Photos by Jackie Pierce
In the dreamy haze of the Moroccan Lounge, the band walks on stage, clad in Western suits and bolo ties. Immediately, they are met with cheers from the sold-out crowd: the stage is set for Wallice in her first ever headliner show.
CARR, the opening act, has already primed the audience for excitement with her set of songs that perfectly blend tongue-in-cheek lyrics with memorable power pop melodies.
Equal parts punk and indie rock, CARR rages and ruminates about past relationships. She explains to us that she always seems to find herself in relationships with the person that would die first in a horror movie, before performing what I thought was her best song of the night, “Scary Movie”. Here, she expands on that notion with an irresistible hook:
“’Cause you’re handsome, but you’re stupid / Off camera, you’re pretty useless / When they find you in the bushes / Plot twist, you’re dead and I did it”
CARR’s songs are made to sing-scream in your car, driving full speed with the windows down, the perfect release for me on the Tuesday of finals week. Her energy is infectious and lights up the room, perfectly setting up for the main act.
Without delay, Wallice, the Los Angeles native (full name Wallice Hana Watanabe), strides on stage in an all teal Western ensemble complete with a cowboy hat and boots.
She opens with the angst-filled anthem, “23”, a song that tackles dropping out of jazz school at 21, missing being the age to use her fake ID, and the anxieties of anyone’s early twenties. The buzzing title track off her latest EP, “Off the Rails” follows; a catchy song about acting out, including using the “five finger discount”, or shoplifting, at Erewhon, a call-out to the L.A. health food institution known for stocking green juice and organic produce to the health and wellness fanatic Angelenos. The chorus is undeniably appealing, and we all sing it with her:
“Take me downtown I don’t know where to go / I can’t find my phone so I’ll play the radio / My life’s a mess but I don’t give a shit / Never try my best I learn to live with it”
Effortlessly navigating a technical issue with her guitar amp, after performing “Dramamine” (a song that eloquently tells a past lover that being with them made the use of the motion sickness drug feel necessary), Wallice addresses the crowd for the first time, looking out in awe and thanking us for coming to her first headline, and coincidentally, hometown show. We are, admittedly, enamored with her–which can be seen through the many cries of “I love you”, and a fan gifting a handmade painting of the musician in a desert scene, which is adorably and graciously accepted.
After this, Wallice takes us on a trip through the surreality of young adulthood, debuting a set of unreleased songs as well as fan favorites like “Punching Bag” and her new single “Wisdom Tooth”. Though she sings largely about love, she sprinkles in details in her lyrics that seem mundane but make them easily relatable, like leaving a hydro flask in the back of a friend’s car for weeks.
Wallice has voiced her desire to keep developing her sound, which is in the midst of a transition from indie pop to something more in the indie rock realm. This is evident from the ways her and her band’s fingers fly up and down their guitars, playing songs that are rougher but still evoke the same sense of charm in all of Wallice’s discography. It is clear that she and her band love to work together–their constant smiles and dancing make me wish I was on stage with them.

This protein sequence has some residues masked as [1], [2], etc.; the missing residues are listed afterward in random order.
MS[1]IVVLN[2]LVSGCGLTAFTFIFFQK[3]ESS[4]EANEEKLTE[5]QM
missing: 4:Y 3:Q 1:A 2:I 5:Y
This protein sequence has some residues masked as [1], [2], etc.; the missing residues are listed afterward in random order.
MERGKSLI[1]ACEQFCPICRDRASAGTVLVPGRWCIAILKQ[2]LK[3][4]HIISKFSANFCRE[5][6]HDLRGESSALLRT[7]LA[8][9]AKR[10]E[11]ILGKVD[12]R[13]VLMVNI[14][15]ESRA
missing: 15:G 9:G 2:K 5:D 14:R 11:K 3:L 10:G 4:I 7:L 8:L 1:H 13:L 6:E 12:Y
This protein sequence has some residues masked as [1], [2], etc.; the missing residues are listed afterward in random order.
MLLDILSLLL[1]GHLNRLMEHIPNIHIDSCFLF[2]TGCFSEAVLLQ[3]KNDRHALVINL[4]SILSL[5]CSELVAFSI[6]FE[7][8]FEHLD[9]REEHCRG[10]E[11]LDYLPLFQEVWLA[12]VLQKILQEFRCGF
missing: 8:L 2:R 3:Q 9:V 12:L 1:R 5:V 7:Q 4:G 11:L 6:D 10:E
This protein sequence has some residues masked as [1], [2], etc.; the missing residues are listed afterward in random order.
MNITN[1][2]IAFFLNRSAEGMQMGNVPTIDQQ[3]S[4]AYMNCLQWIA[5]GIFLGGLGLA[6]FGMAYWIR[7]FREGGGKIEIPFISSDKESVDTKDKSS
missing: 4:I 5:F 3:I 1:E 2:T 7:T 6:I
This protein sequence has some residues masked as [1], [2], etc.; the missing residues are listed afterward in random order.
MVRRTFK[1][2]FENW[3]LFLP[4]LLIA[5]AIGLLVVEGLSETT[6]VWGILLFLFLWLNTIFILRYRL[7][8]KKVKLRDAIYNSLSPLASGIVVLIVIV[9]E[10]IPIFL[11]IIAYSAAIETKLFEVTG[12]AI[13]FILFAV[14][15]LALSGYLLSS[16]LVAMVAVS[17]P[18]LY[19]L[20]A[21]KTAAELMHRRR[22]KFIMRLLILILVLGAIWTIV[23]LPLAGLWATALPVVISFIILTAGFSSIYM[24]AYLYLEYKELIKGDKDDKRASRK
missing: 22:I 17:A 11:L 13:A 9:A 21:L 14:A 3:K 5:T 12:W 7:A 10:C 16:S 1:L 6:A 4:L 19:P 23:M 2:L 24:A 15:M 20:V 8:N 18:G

Meanwhile, the audience hangs on to Wallice’s every note, singing along to songs they know, attempting to sing the ones they don’t and giving their best effort at a mosh pit spurred on by Wallice’s bassist. Wallice, in her careful and masterful lyricism, invites listeners to experience the ennui of coming-of-age. Though she is still a relative newcomer to the industry, it is clear that many people here have been following Wallice for a while; that they see themselves reflected in her words.
Giving her band a break and slowing things down after “Punching Bag,” Wallice switches to an acoustic guitar to play a cover of “Exit Music (For A Film)” by Radiohead, a band cited as one of her influences growing up, along with Weezer and Dr. Dog. Despite revealing that she only decided to perform this cover the night before at 1 AM, her warm vocals pervade through the venue, delivering a beautiful rendition to the song about star-crossed lovers.
Wallice admits that she doesn’t perform encores, to an audible sigh of disappointment For what it’s worth, this author personally respects the admission; combined with this being the first concert I have ever attended in LA where the concert started on time, Wallice and her team’s straightforwardness amazed.
However, this is made up through one last surprise: the entrance of marinelli (David Marinelli), her childhood friend, fellow musician, and current producer/co-writer.
Seemingly coming from nowhere, marinelli leaps onto the stage in white overalls, a Wallice t-shirt and, obviously, a cowboy hat. Grabbing a microphone, the two launch into their electric, revenge anthem “Hey Michael”. The song, one of her most popular, speaks to the trials of encountering self-absorbed and manipulative men, and the crowd accordingly sings along as it builds up to the climax:
“I think I wanna start a fight / Which one is your girlfriend?”
marinelli’s smoky sound is an ideal contrast to Wallice’s, an upbeat and unbeatable way to end the night.
After Wallice blows kisses to the crowd to say goodbye, the crowd lingers, some waiting to see if she meant it about the encore. Most want to hold on to the feeling of the night, just for a moment longer.
Though this was her first headlining show, Wallice’s easy navigation of instruments, vocals, and interactions with her fans made the concert experience feel like a veteran act, polished yet personal, and still evolving.